Captained by experienced shutterbugs David and Karla Banks, Banks Photography imbues students with tricks of the sharpshooting trade. Hands-on classes taught by the photographers prep apprentices for real-life portrait sessions or encounters with natural wonders such as wildlife or flowers. The Banks also apply their expertise to photo-snapping services, travelling to weddings, engagements, and graduations to immortalize the moment when newlyweds cut the cake or a daughter hurled her graduation cap into orbit.
With a bevy of samples, stencils, and friendly advice, Outside the Lines helps lubricate the creative engines needed to craft one-of-a-kind pottery masterpieces. Dish decorators and bowl bedazzlers can take their pick of more than 275 pieces of unadorned pottery waiting patiently to be outfitted with strategically placed dollops and streaks of paint available in more than 90 colors. After choosing from a selection of dinner plates ($14), mugs ($13+), cereal bowls ($14), dog bowls ($17+), and animal figurines ($11–$22), blossoming artists plan a design strategy and apply a base coat. Classes in watercolors, drawing, or clay are available for participants to hone their artistic expression without painting a self-portrait on the neighbor’s front door. The two-hour Throwing is Good class ($25), held three times each month, introduces children and adults to the pottery wheel and allows each students to mold their own custom piece just like a set of dazzling brass dentures.
Kaitlyn had thought about opening her own art studio for a while. After graduating college in 2008, she immediately began her teaching career at a local middle school. Finally, in the spring of 2013, while on the hunt for a side gig, Kaitlyn fulfilled her dream and opened Elements Art Studio. here, she shares her artistic wisdom just as she does during school days, including with age-appropriate classes and camps for children aged 5–14. But unlike middle school classes, Elements lets grown-ups tap into Kaitlyn's artsy acumen, too. Adults can sip drinks in between the brush strokes of BYOB classes.
While teaching jazz dance in the 1960s, Judi Sheppard Missett decided to step away from tradition by offering an experimental class that allowed her students to simply dance without the judgment of mirrors or the constraints of rigid technique. In these sessions, she began infusing popular dance moves with specific fitness workouts to forge a distinctive blend of cardio exercise, strength training, and dance instruction. Little did she know that this “just for fun” class was the prototype for what would become the national fitness sensation known as Jazzercise.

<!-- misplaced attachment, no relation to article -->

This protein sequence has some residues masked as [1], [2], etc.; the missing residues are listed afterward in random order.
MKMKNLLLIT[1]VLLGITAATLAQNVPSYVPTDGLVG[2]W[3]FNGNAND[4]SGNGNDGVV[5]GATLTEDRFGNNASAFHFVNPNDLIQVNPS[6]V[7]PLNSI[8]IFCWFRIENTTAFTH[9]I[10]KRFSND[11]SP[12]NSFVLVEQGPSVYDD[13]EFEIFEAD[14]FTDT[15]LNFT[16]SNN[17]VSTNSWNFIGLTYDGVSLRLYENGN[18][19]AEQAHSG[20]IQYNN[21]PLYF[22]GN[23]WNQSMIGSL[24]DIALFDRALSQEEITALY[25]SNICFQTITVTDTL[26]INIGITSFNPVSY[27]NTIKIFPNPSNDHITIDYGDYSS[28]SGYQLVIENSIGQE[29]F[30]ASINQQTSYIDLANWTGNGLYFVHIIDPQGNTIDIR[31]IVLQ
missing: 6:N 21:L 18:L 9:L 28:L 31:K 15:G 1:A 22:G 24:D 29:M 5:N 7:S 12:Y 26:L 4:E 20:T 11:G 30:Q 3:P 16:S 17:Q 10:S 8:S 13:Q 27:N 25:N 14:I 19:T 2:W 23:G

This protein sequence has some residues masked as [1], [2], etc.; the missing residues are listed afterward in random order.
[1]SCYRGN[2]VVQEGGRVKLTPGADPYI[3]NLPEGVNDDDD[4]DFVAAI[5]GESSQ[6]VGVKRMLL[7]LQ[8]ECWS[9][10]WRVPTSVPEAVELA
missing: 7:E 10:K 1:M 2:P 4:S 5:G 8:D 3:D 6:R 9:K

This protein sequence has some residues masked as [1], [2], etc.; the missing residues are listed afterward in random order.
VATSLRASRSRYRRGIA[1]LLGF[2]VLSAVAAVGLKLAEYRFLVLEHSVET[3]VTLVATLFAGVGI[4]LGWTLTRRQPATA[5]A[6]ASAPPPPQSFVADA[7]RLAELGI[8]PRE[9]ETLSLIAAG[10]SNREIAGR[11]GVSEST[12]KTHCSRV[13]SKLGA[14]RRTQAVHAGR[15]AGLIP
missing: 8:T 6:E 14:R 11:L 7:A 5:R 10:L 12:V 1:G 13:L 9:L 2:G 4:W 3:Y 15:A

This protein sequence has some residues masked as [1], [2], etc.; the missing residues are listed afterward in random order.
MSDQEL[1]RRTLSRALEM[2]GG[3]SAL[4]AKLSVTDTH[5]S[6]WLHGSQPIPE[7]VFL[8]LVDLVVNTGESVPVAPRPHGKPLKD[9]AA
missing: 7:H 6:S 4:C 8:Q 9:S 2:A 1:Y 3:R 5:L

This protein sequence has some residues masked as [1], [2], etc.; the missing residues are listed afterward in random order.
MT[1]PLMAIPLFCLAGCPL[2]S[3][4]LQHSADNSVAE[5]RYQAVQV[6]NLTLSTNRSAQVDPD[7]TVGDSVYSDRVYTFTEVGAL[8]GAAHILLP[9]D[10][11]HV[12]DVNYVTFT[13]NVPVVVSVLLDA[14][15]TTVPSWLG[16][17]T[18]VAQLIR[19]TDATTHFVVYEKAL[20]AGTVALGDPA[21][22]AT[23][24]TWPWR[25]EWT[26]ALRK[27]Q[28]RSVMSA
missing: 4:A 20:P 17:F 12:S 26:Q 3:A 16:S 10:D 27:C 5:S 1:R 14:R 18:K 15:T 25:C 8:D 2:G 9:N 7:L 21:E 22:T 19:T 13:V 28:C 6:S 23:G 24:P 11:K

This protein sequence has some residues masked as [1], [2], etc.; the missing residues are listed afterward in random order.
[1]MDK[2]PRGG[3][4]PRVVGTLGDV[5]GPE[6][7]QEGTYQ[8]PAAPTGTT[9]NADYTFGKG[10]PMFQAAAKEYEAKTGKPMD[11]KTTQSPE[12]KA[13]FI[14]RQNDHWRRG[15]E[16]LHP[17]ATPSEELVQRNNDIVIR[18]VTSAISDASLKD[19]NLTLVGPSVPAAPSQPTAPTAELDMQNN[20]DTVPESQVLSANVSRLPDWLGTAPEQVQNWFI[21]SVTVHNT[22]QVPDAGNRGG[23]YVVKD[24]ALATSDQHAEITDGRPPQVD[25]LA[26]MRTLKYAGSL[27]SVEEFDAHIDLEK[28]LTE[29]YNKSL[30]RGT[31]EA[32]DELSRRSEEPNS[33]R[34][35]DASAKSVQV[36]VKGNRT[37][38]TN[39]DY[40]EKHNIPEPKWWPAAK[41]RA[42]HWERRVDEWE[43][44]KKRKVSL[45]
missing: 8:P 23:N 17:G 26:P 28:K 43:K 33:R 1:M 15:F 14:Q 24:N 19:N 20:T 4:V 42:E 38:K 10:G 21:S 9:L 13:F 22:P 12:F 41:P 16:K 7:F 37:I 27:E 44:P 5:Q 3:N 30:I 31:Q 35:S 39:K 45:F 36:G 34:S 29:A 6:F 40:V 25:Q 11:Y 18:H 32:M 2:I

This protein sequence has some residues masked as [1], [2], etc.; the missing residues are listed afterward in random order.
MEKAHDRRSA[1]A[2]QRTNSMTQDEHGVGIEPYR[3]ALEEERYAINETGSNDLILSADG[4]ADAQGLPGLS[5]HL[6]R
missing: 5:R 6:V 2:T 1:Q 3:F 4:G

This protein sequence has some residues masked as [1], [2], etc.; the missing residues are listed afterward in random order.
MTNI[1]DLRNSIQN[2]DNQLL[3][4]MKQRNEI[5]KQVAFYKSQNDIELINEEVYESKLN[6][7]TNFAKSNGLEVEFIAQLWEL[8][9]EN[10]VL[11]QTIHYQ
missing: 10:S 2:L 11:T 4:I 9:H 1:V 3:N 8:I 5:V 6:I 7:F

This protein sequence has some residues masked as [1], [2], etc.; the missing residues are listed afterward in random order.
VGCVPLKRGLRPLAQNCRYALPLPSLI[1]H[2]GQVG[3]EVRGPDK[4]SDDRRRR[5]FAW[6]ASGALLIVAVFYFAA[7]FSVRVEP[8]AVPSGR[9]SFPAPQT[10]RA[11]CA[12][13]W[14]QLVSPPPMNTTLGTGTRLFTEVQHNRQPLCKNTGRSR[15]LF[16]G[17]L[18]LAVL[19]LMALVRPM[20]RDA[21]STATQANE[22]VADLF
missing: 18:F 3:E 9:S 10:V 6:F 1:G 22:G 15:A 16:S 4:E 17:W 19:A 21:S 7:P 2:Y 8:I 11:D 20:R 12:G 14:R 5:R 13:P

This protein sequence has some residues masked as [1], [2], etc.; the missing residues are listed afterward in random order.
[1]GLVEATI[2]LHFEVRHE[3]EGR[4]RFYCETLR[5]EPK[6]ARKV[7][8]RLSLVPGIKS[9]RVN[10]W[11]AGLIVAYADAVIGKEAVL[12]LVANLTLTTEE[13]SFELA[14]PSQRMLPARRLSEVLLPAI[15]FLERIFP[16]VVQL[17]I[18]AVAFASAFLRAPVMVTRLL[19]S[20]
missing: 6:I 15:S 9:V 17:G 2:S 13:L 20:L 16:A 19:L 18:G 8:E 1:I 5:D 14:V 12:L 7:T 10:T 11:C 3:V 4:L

Today, Jazzercise takes its aerobic techniques from a variety of sources that include jazz dance, hip-hop, resistance training, Pilates, yoga, and kickboxing. The class formats, which vary according to different toning goals, are just as diverse as the program's move set. Two-time Dancing with the Stars champion Cheryl Burke is a big fan of the improvisational routines, although her advanced skills aren't needed to get the most out of classes. Instructors cultivate a noncompetitive atmosphere where all exercisers—with the exception of those marked as cursed by jazz-hand palm readers—are welcome regardless of age, build, or fitness background.
Though its name may conjure fantasies about sprinting down crowded streets or bench-pressing buses stalled in traffic, Urban Active Fitness grants its members abundant space in which to spread out and follow their workout proclivities. At dozens of locations across the Midwest and South, members can sculpt their bodies in whichever manner they choose—from personal training with resistance machines and free weights to group classes in cycling, Zumba, and Pilates. A number of group classes draw on the gym’s urban theme for inspiration. Urban Iron, for example, focuses on building muscles that resemble the cast-iron beams of skyscrapers, and Urban Yoga closely imitates the poses necessary to squeeze onto a subway train at rush hour.